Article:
VIRTUAL MUSEUM An online collection of Stafford history and artifacts

Kidnapping of Pocahontas

While Pocahontas was at Indian Point, English Sea Captain Samuel Argall, decided this was the perfect opportunity to kidnap the Indian princess.  He was hoping this move would encourage Powhatan to free English prisoners. According to tradition, Argall went to Japazaws, “Ye King of Patowmeke,” and said if his wife would lure Pocahontas onto his boat anchored at the point, he would give her a copper kettle.  

Pocahontas and the Marlborough Point Peninsula

From the water, with homes hidden, the Marlborough Point Peninsula near the old Indian Point area, probably looks much like it did during the time of the Patawomecks.  There are two theories about Pocahontas being in this area during 1613.  Some believe that she was living with the Patawomecks and actually married an Indian named Kocoum.  

Man’s Time on Earth

Earth’s age is estimated to be 4.5 Billion Years.

If the Empire State Building represented that age, man’s total existence on Earth (3 million years) would be a thin dime placed at the top.

Recorded history currently dates from 5,000 years ago (in western Asia).

Former Slaves Capable of Economic Viability

After situating the former Conway slaves in Yellow Springs, Ohio, Moncure Conway traveled to Boston.   He had speaking engagements along the way and visits with abolitionist activists Samuel Gridley Howe (shown above) and Julia Ward Howe (author of the “Battle Hymn of the Republic”).

Path of Conway Slaves to Freedom

Georgetown, D.C. to

Baltimore, MD.  to

Pennsylvania to

Columbus, OH. to

Yellow Springs, OH.

A slave saves the Conway House

When Union troops entered Falmouth and marched along the King’s Highway (today’s River Road) a shot was fired. Not knowing if it was from the house or from the grounds, the soldiers damaged the lock and broke down the door. Finding an empty house, they searched each room.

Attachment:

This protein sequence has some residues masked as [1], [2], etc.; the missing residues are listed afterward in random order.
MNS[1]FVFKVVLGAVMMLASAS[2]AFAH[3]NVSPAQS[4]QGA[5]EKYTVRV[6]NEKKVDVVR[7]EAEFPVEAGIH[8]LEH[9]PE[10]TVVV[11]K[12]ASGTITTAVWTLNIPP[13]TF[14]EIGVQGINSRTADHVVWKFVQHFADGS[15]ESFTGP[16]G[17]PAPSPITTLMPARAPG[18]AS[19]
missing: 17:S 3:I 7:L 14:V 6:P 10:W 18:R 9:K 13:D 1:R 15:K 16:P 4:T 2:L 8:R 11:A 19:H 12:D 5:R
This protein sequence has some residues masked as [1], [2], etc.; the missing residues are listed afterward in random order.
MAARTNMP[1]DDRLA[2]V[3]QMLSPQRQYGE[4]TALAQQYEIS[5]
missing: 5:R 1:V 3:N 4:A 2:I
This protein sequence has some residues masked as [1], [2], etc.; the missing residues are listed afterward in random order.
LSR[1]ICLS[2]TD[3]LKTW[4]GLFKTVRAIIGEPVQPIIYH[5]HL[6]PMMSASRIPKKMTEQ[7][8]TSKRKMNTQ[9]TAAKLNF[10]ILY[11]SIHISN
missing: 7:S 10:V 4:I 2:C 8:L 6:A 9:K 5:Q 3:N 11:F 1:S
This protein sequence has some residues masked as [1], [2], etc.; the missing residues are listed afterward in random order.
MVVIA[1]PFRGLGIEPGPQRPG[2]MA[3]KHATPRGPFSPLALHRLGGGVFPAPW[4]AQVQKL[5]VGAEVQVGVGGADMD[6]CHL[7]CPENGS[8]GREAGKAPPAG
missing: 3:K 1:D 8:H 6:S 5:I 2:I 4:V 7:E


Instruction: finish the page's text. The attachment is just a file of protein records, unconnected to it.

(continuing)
Lacy House Porch

During this First Federal (Union) occupation, Brigader Rufus King’s division was initially headquartered at Chatham, known then as the Lacy House.  King is standing on the bottom porch step, in the center with a white vest.  Lt. Colonel Judson Kilpatrick is on the right.  

84th New York Volunteer Infantry

The 84th New York Volunteer Infantry , 14th New York State Militia.  “14th Brooklyn” were in Stafford during the First Federal Period.  They were known for their distinctive coats and red trousers.  The next slide tells their history for the entire war.

Skirmish at Falmouth

Above is an artist’s depiction of the skirmish on the night of April 18th.  Two cavalry regiments (2nd New York-Harris Light and 1st Pennsylvania) were followed by the 2nd United States Sharpshooters, the 84th New York Infantry, otherwise called the “14th Brooklyn Chasseurs” New York State Militia, and Battery B of the 4th United States Artillery.  

Reconstruction Brings the Beginnings of Black Community

In the 1870s black churches developed in the pockets of Stafford County where African Americans lived. Generally, the churches formed schools and evolved benevolence groups, such as the Union Branch of the True Vine, by which mutual assistance was possible. Community centers thus developed.